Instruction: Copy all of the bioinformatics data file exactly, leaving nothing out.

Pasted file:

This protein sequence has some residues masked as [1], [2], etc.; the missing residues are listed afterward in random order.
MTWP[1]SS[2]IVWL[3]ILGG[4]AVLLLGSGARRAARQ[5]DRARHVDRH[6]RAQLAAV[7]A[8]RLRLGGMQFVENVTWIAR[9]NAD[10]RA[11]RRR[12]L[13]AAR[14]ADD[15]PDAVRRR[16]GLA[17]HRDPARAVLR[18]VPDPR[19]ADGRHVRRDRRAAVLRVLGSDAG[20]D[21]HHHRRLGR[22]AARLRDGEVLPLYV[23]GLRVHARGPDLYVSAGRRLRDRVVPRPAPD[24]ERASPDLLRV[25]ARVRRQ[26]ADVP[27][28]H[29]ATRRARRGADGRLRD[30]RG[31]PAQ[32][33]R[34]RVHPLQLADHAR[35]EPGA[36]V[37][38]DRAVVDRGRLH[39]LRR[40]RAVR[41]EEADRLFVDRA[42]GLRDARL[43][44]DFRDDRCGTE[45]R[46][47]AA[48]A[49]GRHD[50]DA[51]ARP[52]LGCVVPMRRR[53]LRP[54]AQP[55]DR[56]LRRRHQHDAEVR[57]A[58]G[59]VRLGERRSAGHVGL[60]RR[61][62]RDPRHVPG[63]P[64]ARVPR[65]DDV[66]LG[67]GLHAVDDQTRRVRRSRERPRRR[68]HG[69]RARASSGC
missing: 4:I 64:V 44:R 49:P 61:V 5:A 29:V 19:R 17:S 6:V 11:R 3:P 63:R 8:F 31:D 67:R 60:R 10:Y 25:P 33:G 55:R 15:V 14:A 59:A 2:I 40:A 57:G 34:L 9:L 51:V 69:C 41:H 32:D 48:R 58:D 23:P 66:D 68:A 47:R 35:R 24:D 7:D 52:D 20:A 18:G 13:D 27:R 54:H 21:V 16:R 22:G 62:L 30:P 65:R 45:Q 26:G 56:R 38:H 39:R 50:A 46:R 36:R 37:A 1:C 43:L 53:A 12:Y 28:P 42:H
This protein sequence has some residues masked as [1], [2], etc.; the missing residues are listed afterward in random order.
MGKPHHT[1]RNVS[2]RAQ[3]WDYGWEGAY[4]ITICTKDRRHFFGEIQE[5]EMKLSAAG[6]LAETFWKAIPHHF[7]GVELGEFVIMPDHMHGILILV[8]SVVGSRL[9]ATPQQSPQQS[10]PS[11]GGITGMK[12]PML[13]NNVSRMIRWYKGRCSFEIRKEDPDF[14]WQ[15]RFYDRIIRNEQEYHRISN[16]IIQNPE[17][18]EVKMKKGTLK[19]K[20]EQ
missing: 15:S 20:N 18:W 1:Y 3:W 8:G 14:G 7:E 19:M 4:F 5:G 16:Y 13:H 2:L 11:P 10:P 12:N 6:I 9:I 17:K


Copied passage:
This protein sequence has some residues masked as [1], [2], etc.; the missing residues are listed afterward in random order.
MTWP[1]SS[2]IVWL[3]ILGG[4]AVLLLGSGARRAARQ[5]DRARHVDRH[6]RAQLAAV[7]A[8]RLRLGGMQFVENVTWIAR[9]NAD[10]RA[11]RRR[12]L[13]AAR[14]ADD[15]PDAVRRR[16]GLA[17]HRDPARAVLR[18]VPDPR[19]ADGRHVRRDRRAAVLRVLGSDAG[20]D[21]HHHRRLGR[22]AARLRDGEVLPLYV[23]GLRVHARGPDLYVSAGRRLRDRVVPRPAPD[24]ERASPDLLRV[25]ARVRRQ[26]ADVP[27][28]H[29]ATRRARRGADGRLRD[30]RG[31]PAQ[32][33]R[34]RVHPLQLADHAR[35]EPGA[36]V[37][38]DRAVVDRGRLH[39]LRR[40]RAVR[41]EEADRLFVDRA[42]GLRDARL[43][44]DFRDDRCGTE[45]R[46][47]AA[48]A[49]GRHD[50]DA[51]ARP[52]LGCVVPMRRR[53]LRP[54]AQP[55]DR[56]LRRRHQHDAEVR[57]A[58]G[59]VRLGERRSAGHVGL[60]RR[61][62]RDPRHVPG[63]P[64]ARVPR[65]DDV[66]LG[67]GLHAVDDQTRRVRRSRERPRRR[68]HG[69]RARASSGC
missing: 4:I 64:V 44:R 49:P 61:V 5:A 29:V 19:R 17:S 6:V 11:R 3:P 63:R 8:F 31:D 67:R 60:R 10:Y 25:P 33:G 55:R 15:V 14:A 59:A 2:I 40:A 57:G 34:L 9:L 51:V 69:C 41:H 32:D 48:R 58:D 23:P 66:D 68:A 47:R 35:R 24:D 7:D 52:D 20:A 18:G 13:D 27:R 54:H 21:V 16:R 22:G 62:L 30:P 65:R 45:Q 26:G 56:R 38:H 39:R 50:A 46:R 36:R 37:A 1:C 43:L 53:A 12:Y 28:P 42:H
This protein sequence has some residues masked as [1], [2], etc.; the missing residues are listed afterward in random order.
MGKPHHT[1]RNVS[2]RAQ[3]WDYGWEGAY[4]ITICTKDRRHFFGEIQE[5]EMKLSAAG[6]LAETFWKAIPHHF[7]GVELGEFVIMPDHMHGILILV[8]SVVGSRL[9]ATPQQSPQQS[10]PS[11]GGITGMK[12]PML[13]NNVSRMIRWYKGRCSFEIRKEDPDF[14]WQ[15]RFYDRIIRNEQEYHRISN[16]IIQNPE[17][18]EVKMKKGTLK[19]K[20]EQ
missing: 15:S 20:N 18:W 1:Y 3:W 8:G 14:G 7:E 19:M 4:F 5:G 16:Y 13:H 2:L 11:P 10:P 12:N 6:I 9:I 17:K